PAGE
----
“I’m shy by nature which means it’s difficult for me to speak up at meetings. I have dealt with this my entire life and recently I have made it my goal to speak up at least once during a meeting. I do this by always making sure I’m well prepared for all meetings I attend so that I know exactly what my contribution will be.”
So you see, even though the examples from above show the persons’ weaknesses, they also show, how they are overcoming, or planning to overcome, them.
If you’re asked about both strengths and weaknesses in the same question (like “Tell me about your strengths and weaknesses”) make sure to start with your weaknesses and end with your strengths. Always finish on a positive note when possible.
Ron Auerbach, MBA
Human Resource Expert | Author, “Think Like an Interviewer: Your Job Hunting Guide to Success”
This is a question that many job seekers absolutely dread! The main reason is that they don’t want to focus on the negative, but rather keep things on a positive note. So a lot of job seekers will dance around this question. Others will use the technique of taking a positive and turning it into a negative.
For example, “People have told me that I’m too punctual.” So this job seeker is taking punctuality, which is a good thing, and trying to make it sound as if it’s a negative by saying you have too much of it. But these two approaches or strategies are huge mistakes!
You see, the real purpose of this question is three-fold:
- One, are you able to do an honest self-evaluation of yourself?
- Two, can you identify and handle problems?
- And three, do you have enough integrity and honesty to admit that you’re not perfect?
FYI, the worst mistake a job seeker can make is saying they have no weaknesses!
The perception an interviewer will get from this response is that you are extremely cocky or arrogant. In other words, you have a real “high and mighty” opinion of yourself” and see yourself as perfect in every way.
Freely admit your weakness and show how you’re currently dealing with it
The simple fact is that all human beings have some imperfections. Failing to realize this will really hurt your chances of success. So the best way to handle this question is to freely admit something where you are weak or weaker.
Why is this the best approach? It’s because your weakness is a problem or challenge that needs to be dealt with and overcome. So by identifying a true weakness, you’re showing your ability to catch problems.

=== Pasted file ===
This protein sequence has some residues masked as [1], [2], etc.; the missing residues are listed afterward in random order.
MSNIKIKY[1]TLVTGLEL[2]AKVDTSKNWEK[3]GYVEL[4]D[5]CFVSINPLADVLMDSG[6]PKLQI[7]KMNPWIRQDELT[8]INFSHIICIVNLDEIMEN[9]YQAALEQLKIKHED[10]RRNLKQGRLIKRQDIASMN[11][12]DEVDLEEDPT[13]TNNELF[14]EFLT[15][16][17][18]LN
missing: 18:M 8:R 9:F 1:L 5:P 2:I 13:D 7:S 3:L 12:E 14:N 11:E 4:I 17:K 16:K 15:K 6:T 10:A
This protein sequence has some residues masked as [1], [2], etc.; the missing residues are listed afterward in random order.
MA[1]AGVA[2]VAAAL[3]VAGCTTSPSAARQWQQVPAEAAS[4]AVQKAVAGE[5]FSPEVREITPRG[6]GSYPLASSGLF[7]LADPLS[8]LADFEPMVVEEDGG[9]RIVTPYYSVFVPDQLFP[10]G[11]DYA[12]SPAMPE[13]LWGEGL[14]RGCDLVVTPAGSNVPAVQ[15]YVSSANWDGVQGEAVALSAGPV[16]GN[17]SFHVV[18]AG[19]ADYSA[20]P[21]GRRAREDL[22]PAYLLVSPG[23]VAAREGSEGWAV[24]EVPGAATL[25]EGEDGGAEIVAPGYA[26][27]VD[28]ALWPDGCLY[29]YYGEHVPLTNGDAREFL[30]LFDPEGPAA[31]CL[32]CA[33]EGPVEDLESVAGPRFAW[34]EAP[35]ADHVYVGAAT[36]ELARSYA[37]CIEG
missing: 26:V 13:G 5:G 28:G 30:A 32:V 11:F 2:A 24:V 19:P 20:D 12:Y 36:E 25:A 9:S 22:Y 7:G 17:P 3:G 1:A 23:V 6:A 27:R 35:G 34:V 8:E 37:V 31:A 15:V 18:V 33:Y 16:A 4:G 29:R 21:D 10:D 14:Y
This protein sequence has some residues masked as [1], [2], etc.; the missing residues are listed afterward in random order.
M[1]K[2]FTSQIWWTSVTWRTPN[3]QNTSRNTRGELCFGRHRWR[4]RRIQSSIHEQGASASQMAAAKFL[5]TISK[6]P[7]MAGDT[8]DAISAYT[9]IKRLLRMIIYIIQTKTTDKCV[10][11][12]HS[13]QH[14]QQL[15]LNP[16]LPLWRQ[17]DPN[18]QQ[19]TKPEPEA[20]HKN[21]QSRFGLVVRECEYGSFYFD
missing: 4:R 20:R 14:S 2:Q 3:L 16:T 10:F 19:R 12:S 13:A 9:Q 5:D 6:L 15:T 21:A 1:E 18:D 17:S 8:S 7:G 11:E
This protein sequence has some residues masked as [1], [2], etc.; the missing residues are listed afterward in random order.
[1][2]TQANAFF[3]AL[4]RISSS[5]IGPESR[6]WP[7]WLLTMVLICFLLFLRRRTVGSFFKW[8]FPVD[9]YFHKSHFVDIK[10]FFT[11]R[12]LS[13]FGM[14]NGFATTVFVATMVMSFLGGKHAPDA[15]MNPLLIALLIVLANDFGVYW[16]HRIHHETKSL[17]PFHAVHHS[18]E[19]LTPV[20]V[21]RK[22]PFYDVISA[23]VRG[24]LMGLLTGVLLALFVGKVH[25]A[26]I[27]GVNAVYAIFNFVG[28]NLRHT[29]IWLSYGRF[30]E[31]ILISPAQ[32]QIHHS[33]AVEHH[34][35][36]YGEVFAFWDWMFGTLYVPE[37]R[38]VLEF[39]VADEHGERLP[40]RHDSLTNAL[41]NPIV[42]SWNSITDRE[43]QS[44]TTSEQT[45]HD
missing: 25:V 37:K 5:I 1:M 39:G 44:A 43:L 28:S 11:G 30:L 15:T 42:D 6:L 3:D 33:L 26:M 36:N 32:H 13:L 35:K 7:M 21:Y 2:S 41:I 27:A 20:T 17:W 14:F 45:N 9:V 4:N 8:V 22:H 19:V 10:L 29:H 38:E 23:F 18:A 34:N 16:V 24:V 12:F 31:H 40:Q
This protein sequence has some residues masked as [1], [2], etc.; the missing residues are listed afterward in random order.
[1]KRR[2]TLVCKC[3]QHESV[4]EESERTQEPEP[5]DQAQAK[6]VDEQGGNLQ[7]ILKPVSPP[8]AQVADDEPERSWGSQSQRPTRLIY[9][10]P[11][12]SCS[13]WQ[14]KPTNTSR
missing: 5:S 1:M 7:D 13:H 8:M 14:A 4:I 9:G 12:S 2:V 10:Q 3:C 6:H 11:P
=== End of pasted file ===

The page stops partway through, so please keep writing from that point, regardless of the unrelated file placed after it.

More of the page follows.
But it’s not enough to merely reveal your weaknesses. This is another mistake lots of job seekers will make! You also need to take it to the next step by either showing how you’re currently dealing with the weaknesses, have already resolved or improved them, or plan on handling them. In other words, you must explain your game plan to tackle those weaknesses.
For example, using myself as an example, I have always been a poor speller. So to help deal with this, I’ve slowed down to better focus on proofreading things. And had used vocabulary books to help learn and memorize the correct spellings of words. The end result of my efforts had paid off because my spelling had improved! To see how I freely admitted a true weakness.
Notice how I had explained how I went about dealing with the problem. And see how I had explained the results of my efforts. This is exactly what an interviewer will be looking for in your answer!
Associate Dean of Students, UCLA | Hiring Manager | Author, Building Talent Pools: A Professional Development Model for Succession Planning
My research has focused on the things that make a candidate stand out in the hiring process. Based on my experience, I offer the following five tips for how to answer the question “What Are Your Weaknesses?” in a job interview.
This question helps the interviewer understand if you are self-aware and open to feedback that includes constructive criticism. Don’t say, “I can’t think of one.” Nobody is perfect; we all have weaknesses. What matters is that we recognize our weaknesses and take action to address them.
Identify something you are actively working to improve